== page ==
Next, Jared gave us an overview of his weekly cash accounting practices. Spending about an hour or two when the weekly collections are completed, he dives a little deeper into the reporting. He reviews the weekly cash history report looking for trends, shortages, overages, and then balances all the shortages out if they’re missing coin refills. In his operation they track what they refer to as mini banks, which is how much coin each driver is going out with on a daily basis. By reviewing the mini-banks he can tell if a driver missed entering a coin refill based on the total amount of coin that he used. If bags are missing or the driver forgot to collect the bills, he can actually give them a printout of the ticket that shows that they were expected to collect 120 bills and 20 dollars in coins and can make them aware that the bills were not collected. By doing this, the driver knows that with the next service 120 dollars needs to come back.

This is a particularly good practice if you suspect you might have a dishonest employee. Being able to run a report with this level of data and to share it with your driver lets them know that you are watching the cash flow and have access to the machine-level numbers. When a driver knows they’re being monitored, they’re much more likely to remain honest.


Then the final piece that Jared discussed is taking a look at the cash history for a route every four weeks. With the detailed cash accountability reporting, he’s looking to make sure that there are no trends of small amounts of cash shortages on a particular machine or across a large number of machines. You’re able to drill into each visit to a machine and see if there is a pattern of cash missing every time the machine is serviced. Two dollars from 100 machines every week is a loss of $800 per month or roughly $10,000 per year. That’s a direct hit on the profit margin. With this level of data, you’re able to ask yourself if you have a problem driver that needs to be addressed or perhaps there’s something wrong with the machine’s DEX reporting.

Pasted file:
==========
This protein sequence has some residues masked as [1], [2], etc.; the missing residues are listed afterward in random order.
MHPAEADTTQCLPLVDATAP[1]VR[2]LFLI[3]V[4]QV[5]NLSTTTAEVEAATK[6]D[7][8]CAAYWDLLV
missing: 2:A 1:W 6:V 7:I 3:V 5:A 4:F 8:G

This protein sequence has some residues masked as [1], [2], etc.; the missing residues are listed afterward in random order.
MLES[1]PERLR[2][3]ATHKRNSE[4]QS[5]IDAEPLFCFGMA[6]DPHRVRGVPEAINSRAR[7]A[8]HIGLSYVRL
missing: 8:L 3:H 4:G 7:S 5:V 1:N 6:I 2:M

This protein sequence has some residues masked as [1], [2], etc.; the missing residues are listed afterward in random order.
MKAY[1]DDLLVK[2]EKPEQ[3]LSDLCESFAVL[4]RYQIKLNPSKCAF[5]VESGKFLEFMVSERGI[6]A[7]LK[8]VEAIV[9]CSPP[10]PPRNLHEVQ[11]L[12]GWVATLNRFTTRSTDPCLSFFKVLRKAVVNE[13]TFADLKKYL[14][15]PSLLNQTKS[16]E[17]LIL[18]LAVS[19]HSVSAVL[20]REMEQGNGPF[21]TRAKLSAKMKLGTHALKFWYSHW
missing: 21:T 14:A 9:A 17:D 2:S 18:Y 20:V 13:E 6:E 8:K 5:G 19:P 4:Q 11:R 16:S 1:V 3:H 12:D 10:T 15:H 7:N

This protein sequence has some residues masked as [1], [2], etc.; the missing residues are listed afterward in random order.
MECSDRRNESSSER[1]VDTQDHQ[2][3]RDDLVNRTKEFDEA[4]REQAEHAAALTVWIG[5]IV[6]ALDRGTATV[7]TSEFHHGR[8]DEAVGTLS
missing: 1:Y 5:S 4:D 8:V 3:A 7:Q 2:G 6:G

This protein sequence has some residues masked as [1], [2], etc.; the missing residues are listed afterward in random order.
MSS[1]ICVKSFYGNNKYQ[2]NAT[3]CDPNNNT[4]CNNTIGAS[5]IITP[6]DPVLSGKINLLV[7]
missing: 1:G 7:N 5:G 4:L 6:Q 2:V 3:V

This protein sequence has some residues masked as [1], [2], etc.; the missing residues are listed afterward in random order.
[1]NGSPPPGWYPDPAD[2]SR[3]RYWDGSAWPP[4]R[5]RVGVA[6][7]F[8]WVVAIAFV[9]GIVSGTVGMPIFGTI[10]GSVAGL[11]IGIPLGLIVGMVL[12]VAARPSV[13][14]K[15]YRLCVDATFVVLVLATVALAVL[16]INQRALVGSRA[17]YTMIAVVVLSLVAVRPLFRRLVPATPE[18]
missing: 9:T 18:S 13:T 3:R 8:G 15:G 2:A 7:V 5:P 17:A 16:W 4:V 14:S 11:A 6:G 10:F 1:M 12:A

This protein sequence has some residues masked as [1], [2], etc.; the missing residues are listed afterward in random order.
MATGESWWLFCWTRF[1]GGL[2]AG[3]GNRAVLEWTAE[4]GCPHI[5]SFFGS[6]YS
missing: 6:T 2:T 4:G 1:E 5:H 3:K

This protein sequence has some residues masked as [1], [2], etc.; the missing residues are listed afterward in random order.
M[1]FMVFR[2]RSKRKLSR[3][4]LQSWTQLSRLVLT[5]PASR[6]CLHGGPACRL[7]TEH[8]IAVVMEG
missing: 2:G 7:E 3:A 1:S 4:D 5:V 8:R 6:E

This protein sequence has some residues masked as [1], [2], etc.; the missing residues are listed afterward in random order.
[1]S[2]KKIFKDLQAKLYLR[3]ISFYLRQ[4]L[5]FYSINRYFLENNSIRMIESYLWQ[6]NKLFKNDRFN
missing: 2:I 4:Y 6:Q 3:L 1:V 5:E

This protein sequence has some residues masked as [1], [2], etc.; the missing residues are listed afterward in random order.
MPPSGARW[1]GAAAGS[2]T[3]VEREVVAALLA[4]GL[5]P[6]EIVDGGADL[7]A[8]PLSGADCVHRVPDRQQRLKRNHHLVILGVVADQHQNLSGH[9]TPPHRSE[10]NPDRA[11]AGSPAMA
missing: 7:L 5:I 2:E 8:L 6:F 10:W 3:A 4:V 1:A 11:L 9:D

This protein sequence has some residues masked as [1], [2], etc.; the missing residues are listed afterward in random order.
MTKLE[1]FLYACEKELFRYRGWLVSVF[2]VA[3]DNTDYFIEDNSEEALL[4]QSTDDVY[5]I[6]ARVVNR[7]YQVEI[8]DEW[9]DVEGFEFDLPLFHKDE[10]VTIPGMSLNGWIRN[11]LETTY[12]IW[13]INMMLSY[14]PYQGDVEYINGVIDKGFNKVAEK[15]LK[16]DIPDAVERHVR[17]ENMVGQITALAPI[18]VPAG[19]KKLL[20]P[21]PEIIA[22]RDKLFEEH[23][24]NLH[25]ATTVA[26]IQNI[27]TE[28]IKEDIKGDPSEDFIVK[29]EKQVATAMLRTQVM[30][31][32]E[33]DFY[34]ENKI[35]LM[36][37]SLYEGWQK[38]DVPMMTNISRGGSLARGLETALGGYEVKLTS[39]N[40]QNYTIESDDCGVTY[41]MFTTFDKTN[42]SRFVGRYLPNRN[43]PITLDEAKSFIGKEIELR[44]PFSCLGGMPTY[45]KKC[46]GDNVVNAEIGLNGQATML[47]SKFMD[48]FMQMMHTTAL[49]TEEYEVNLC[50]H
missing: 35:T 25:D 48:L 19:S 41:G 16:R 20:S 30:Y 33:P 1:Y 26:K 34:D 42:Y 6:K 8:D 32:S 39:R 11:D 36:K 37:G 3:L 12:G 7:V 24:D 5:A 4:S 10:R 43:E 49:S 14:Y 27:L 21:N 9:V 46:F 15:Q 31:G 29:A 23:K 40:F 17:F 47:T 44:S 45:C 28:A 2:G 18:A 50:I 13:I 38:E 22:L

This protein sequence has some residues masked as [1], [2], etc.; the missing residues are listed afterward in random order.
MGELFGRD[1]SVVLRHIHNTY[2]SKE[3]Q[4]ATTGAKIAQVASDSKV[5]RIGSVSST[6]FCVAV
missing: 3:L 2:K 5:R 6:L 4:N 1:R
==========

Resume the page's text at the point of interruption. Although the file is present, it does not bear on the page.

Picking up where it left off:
For One Source Office Refreshment Services, the results have been dramatic. Just from a labor point of view, they’ve decreased their man hours by well over 1,000% when it comes to cash accountability. In addition, cash totals on a per machine basis increased dramatically as well. Some of this increase was attributed to better scheduling practices, but they also feel that they eliminated a lot of theft within their business. They base this assumption on their per machine cash collection increasing by about 5% from before and after their Seed implementation. Drivers are much more careful and concerned with their cash accountability now because it’s visible to them and to the back office.

To learn more about Cash Accountability and how just five minutes per day per route can increase your bottom line, check out this webinar to see Seed Pro in action. You’ll get a first-hand view on how cash reporting, accuracy, and transparency can boost your margins.


Terry Hovis

Director of Implementation

With more than 30 years serving the vending industry, Terry has had experience working at a vending operation from the ground up and implementing technology to improve business processes. Today, he gets to use that experience to help customers overcome the fear and challenges of technology, so they can ultimately live an easier life with software.